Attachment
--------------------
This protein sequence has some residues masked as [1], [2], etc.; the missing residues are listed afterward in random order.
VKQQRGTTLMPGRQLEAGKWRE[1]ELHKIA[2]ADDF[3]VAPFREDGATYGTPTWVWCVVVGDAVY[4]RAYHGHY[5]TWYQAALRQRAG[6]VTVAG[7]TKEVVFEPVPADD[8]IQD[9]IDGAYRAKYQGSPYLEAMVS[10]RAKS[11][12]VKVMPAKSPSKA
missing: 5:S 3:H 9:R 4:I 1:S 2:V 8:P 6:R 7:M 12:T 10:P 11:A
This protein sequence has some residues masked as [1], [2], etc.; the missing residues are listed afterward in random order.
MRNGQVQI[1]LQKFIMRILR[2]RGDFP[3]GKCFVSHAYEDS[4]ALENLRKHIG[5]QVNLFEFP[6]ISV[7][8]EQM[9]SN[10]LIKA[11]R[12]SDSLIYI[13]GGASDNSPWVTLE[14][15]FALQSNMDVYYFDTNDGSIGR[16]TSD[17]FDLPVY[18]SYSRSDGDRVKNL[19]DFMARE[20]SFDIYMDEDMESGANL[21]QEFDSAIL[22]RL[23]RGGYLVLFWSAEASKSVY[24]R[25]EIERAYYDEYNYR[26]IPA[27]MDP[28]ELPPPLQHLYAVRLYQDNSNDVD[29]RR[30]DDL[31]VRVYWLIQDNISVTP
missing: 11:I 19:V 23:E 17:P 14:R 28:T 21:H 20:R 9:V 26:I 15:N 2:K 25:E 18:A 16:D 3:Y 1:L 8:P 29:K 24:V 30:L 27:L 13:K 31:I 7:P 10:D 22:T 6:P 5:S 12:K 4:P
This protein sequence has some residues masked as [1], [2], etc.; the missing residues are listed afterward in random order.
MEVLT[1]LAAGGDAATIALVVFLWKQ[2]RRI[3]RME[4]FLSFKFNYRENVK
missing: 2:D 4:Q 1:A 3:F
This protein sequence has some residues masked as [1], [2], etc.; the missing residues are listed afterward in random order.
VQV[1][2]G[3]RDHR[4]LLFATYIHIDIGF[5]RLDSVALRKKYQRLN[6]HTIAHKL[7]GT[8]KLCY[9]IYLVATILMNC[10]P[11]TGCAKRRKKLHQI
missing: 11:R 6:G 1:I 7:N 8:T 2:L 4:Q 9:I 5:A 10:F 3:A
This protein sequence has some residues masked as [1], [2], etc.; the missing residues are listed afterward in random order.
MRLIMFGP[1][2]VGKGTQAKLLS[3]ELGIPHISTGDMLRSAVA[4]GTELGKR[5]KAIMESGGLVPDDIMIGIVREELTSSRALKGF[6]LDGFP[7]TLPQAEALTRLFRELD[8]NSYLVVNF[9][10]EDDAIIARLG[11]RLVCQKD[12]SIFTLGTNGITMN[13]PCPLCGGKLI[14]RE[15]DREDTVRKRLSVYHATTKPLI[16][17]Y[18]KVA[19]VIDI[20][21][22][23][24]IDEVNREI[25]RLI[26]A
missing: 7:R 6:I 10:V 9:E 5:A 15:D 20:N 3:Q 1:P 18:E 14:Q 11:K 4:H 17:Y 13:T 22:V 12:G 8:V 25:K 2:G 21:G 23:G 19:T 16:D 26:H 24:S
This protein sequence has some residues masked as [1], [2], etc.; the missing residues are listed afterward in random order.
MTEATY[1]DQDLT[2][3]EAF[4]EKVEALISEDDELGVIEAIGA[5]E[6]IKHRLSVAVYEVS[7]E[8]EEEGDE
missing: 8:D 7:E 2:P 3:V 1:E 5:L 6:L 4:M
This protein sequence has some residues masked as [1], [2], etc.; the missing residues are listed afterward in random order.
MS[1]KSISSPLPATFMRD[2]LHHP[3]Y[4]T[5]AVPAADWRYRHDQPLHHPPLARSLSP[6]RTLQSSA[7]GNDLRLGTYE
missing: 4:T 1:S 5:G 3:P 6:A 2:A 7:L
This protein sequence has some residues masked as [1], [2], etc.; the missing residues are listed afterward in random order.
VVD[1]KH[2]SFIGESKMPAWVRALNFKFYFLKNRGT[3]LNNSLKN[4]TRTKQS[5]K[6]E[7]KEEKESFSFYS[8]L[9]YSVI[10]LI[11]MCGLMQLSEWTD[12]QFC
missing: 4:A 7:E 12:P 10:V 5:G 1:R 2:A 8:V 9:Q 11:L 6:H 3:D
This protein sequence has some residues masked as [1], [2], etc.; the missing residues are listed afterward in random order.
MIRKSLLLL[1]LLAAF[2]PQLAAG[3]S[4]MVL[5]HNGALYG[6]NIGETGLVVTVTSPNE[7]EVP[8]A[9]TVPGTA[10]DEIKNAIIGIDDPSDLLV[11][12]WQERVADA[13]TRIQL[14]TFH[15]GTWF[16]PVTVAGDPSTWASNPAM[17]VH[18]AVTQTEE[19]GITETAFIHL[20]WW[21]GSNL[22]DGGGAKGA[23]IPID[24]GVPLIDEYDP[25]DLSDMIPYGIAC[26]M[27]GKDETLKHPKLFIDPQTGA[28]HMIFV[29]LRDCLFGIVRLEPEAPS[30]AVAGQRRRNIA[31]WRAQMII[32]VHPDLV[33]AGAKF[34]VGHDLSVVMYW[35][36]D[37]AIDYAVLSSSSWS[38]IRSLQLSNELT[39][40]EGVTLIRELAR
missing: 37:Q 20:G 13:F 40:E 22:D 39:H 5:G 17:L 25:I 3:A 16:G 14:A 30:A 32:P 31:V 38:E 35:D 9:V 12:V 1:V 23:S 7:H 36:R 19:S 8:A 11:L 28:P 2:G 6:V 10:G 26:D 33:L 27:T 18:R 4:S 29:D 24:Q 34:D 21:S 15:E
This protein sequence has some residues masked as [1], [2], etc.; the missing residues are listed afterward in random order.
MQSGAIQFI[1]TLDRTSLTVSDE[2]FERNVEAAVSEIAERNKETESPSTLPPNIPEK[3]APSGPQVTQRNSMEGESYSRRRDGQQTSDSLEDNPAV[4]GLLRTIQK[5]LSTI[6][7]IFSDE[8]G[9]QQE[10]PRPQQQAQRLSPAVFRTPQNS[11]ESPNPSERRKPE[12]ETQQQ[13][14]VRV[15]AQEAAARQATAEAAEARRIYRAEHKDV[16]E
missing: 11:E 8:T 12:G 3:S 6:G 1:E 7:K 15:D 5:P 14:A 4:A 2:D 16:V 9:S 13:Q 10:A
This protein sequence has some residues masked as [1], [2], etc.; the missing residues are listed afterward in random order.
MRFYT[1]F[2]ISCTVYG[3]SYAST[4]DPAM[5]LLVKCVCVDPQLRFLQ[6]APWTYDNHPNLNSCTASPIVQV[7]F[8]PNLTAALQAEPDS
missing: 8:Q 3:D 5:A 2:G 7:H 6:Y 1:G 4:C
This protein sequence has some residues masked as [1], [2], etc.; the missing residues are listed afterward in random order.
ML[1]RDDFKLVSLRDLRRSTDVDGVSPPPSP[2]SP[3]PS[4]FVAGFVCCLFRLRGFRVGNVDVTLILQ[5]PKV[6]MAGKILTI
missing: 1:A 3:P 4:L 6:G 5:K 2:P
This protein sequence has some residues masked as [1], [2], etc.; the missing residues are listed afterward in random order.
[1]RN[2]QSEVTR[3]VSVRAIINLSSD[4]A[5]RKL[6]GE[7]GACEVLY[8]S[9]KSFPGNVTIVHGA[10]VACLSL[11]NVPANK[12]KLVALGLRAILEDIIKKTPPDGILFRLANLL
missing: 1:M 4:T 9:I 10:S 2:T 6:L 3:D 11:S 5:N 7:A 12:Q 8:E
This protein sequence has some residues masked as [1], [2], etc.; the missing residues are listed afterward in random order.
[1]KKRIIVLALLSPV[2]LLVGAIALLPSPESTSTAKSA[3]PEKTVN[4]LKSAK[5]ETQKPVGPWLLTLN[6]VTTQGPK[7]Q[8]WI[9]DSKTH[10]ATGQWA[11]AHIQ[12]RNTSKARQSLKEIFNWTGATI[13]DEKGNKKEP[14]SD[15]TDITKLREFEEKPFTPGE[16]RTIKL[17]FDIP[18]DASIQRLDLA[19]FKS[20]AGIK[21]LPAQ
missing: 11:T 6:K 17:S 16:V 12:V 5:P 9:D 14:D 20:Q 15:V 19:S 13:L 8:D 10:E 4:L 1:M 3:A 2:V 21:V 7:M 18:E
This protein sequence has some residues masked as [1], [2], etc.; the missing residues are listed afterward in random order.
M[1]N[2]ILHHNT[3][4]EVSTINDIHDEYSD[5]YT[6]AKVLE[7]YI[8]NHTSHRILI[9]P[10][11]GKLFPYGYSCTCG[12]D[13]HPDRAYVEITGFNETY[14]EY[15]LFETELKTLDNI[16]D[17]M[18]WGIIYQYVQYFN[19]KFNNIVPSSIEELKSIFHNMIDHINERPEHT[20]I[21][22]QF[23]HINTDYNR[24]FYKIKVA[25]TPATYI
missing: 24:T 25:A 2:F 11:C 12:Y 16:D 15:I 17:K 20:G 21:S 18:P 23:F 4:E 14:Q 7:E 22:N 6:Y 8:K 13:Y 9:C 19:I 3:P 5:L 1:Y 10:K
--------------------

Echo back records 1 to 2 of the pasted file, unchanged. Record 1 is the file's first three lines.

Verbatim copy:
This protein sequence has some residues masked as [1], [2], etc.; the missing residues are listed afterward in random order.
VKQQRGTTLMPGRQLEAGKWRE[1]ELHKIA[2]ADDF[3]VAPFREDGATYGTPTWVWCVVVGDAVY[4]RAYHGHY[5]TWYQAALRQRAG[6]VTVAG[7]TKEVVFEPVPADD[8]IQD[9]IDGAYRAKYQGSPYLEAMVS[10]RAKS[11][12]VKVMPAKSPSKA
missing: 5:S 3:H 9:R 4:I 1:S 2:V 8:P 6:R 7:M 12:T 10:P 11:A
This protein sequence has some residues masked as [1], [2], etc.; the missing residues are listed afterward in random order.
MRNGQVQI[1]LQKFIMRILR[2]RGDFP[3]GKCFVSHAYEDS[4]ALENLRKHIG[5]QVNLFEFP[6]ISV[7][8]EQM[9]SN[10]LIKA[11]R[12]SDSLIYI[13]GGASDNSPWVTLE[14][15]FALQSNMDVYYFDTNDGSIGR[16]TSD[17]FDLPVY[18]SYSRSDGDRVKNL[19]DFMARE[20]SFDIYMDEDMESGANL[21]QEFDSAIL[22]RL[23]RGGYLVLFWSAEASKSVY[24]R[25]EIERAYYDEYNYR[26]IPA[27]MDP[28]ELPPPLQHLYAVRLYQDNSNDVD[29]RR[30]DDL[31]VRVYWLIQDNISVTP
missing: 11:I 19:V 23:E 17:P 14:R 28:T 21:H 20:R 9:V 26:I 15:N 2:K 25:E 18:A 16:D 3:Y 1:L 8:P 29:K 24:V 30:L 27:L 13:K 31:I 7:P 10:D 22:T 6:P 5:S 12:K 4:P